Lessons to learn following quake

The Kitimat Fire Department and the Kitimat Emergency Program are in general happy with the way the earthquake and tsunami was handled.

The Kitimat Fire Department and the Kitimat Emergency Program are in general happy with the way the Oct. 27 earthquake and tsunami warning was handled, but communication with the public will definitely be a priority as they learn from the event.

Fire Chief Trent Bossence said that an Emergency Operations Centre was immediately established at the fire hall, together with emergency coordinator Bob McLeod, as well as representatives from local industries such as Bechtel and Rio Tinto Alcan.

Phone lines were down for the fire department for approximately half an hour after the earthquake but cell phones still worked allowing the members to be in touch with each other.

Bossence said that, as with many others in the province, information was slow coming from Emergency Management BC, but that they don’t rely entirely on that group to give them information, turning as well to other main sources such as the West Coast And Alaska Tsunami Centre.

“There’s multiple sources we can get information from,” he said.

From information updates through their various channels they were confident that Kitimat had a low-risk of damage, save for areas below tide lines, namely marinas, so people at MK Bay Marina, for instance, were advised to get off their boats.

A lot of information we being shared among emergency responders in various communities. Bossence said he was quickly calling Prince Rupert’s fire chief for information.

Of course all their work didn’t do much to stem the tide of misinformation being transmitted through social media.

“There was a lot of information and misinformation being sent out on social media. It’s unfortunate but it’s also a reality,” said Bossence.

Communication is one of the largest takeaways from the event, and how to recognize the impact of social media.

“I totally understand the frustration of our community and not knowing what’s going on,” he said.

As for the possibility of evacuations, Bossence said the tried-and-true way is to just knock on doors, and driving down streets with megaphones alerting people to the danger.

While social media can be a way to spread information, he said in an evacuation setting it would be challenging as it would take away control.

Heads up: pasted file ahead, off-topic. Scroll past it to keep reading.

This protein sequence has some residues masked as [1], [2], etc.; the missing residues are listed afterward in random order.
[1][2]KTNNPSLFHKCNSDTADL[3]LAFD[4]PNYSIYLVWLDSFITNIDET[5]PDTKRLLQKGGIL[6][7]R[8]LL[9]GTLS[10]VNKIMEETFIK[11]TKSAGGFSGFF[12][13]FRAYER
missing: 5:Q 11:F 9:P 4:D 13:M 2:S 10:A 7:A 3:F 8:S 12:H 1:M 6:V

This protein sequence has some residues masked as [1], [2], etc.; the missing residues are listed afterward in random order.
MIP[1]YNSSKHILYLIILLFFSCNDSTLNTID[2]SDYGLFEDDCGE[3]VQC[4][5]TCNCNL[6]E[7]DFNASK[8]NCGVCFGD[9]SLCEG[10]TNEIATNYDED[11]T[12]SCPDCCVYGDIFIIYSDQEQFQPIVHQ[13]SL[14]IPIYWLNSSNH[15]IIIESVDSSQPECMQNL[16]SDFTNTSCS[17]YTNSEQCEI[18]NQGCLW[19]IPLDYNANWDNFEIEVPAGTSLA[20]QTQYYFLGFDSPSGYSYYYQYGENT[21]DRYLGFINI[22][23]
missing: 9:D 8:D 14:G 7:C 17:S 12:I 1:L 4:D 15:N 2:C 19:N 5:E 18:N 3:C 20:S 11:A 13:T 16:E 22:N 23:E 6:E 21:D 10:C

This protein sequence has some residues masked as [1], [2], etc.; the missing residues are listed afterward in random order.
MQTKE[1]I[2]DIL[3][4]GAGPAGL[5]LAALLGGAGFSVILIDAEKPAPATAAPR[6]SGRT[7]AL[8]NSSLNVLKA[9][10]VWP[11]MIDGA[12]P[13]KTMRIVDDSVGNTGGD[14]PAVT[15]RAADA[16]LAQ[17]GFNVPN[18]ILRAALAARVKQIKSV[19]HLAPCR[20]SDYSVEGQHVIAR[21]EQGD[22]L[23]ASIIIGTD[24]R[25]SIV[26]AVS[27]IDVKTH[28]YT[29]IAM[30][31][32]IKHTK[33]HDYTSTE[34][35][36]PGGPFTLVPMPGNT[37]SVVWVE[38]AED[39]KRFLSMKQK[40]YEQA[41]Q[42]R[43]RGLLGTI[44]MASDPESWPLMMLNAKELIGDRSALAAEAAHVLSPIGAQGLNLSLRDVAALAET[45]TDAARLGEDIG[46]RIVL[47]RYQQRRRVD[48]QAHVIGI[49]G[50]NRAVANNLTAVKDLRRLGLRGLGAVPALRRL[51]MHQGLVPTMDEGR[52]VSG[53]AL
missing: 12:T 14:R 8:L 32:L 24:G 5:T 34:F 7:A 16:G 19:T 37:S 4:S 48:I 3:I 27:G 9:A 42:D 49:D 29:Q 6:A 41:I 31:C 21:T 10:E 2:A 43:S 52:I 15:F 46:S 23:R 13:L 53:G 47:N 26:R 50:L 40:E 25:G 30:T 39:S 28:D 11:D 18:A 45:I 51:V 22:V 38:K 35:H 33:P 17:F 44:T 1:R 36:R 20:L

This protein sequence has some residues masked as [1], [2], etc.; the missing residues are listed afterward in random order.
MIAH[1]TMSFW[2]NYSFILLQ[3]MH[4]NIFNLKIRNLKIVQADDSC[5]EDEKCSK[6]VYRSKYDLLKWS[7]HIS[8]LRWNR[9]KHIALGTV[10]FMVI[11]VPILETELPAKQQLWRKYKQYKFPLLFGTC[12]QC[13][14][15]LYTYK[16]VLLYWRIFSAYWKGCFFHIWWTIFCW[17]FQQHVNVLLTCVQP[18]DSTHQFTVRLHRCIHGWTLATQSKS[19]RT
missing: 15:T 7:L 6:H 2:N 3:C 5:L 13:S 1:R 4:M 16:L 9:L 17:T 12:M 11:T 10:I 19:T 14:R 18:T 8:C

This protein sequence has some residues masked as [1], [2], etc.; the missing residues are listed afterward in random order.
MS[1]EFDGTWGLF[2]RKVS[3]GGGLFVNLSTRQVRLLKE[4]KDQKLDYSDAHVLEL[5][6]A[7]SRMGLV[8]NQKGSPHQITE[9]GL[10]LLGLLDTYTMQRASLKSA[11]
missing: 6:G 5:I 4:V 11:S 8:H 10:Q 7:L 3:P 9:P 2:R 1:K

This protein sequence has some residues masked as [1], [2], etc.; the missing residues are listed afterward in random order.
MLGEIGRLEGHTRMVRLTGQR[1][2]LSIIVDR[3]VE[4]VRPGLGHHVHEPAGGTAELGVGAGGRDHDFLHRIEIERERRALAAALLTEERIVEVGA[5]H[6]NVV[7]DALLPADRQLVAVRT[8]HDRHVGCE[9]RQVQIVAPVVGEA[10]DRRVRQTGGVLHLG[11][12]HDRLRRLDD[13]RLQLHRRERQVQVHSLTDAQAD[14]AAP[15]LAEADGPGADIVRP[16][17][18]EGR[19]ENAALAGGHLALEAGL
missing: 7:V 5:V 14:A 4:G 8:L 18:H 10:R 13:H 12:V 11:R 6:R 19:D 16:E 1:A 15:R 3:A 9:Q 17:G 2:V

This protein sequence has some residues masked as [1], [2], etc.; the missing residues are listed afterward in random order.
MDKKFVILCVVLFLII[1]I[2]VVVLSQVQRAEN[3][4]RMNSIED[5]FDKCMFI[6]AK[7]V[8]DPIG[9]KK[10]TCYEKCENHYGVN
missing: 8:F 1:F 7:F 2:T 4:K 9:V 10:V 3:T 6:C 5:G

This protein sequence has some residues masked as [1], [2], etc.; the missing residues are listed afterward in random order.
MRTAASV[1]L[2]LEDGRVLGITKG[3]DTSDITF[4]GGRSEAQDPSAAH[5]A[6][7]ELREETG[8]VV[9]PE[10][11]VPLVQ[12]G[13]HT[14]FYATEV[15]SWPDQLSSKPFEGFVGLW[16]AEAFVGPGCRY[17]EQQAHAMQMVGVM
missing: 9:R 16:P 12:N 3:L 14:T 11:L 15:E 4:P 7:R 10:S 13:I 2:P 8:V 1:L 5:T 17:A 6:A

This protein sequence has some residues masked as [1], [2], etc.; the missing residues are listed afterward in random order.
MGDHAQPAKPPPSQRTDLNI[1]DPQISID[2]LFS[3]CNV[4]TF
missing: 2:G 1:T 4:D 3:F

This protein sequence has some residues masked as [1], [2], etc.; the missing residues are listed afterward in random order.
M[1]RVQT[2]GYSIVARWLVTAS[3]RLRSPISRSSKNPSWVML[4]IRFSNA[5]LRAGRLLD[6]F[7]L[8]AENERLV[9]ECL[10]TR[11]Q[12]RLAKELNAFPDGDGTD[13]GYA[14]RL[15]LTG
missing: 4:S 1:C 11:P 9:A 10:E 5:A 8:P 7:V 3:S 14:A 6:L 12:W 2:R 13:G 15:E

As for some of the takeaways from this, he said earthquake risks are proven real and it’s important to keep yourself ready.

Just Posted

Broken axle caused New Hazelton train derailment: TSB

It could happen again without a different way to inspect trains

Cullen remains uncertain about political future

Says he’ll make decision in early March

Terrace resident’s bill banning single-use plastics introduced in Ottawa

MP Nathan Cullen’s presented Ben Korving’s private member’s bill Wednesday

B.C. BUDGET: Surplus $374 million after bailouts of BC Hydro, ICBC

Growth projected stronger in 2020, Finance Minister Carole James says

Sell regulated heroin to curb B.C.’s overdose problem: report

B.C. Centre on Substance Use points to organized crime and money-laundering as contributing factors

Australian woman killed in avalanche while snowboarding at Whistler Blackcomb

The woman and her partner were reportedly rescued by ski patrol, but the woman died in hospital

B.C. legislature moving suspended staff controversy to outside review

Whale watching, Seattle Mariners trips billed as emergency preparedness, Speaker Darryl Plecas says

Trudeau tells Canadians to listen to clerk in SNC-Lavalin matter

Privy Council clerk Michael Wernick delivered a blunt assessment at the House of Commons justice

Mueller report looming, new attorney general in hot seat

Robert Mueller is required to produce a confidential report to pursue or decline prosecutions

Regulator’s report unlikely to settle Trans Mountain pipeline expansion battle

The Trans Mountain pipeline will remain a controversial topic both in the political ring and out

B.C. woman shares story of abuse with church officials ahead of Vatican summit

Leona Huggins was the only Canadian in the gathering ahead of a historic summit at the Vatican

Galchenyuk scores in OT as Coyotes edge Canucks 3-2

Vancouver manages single point as NHL playoff chase continues

More people signing up for compulsory vaccines

Maple Ridge mom says public tired of hearing about measles

Most Read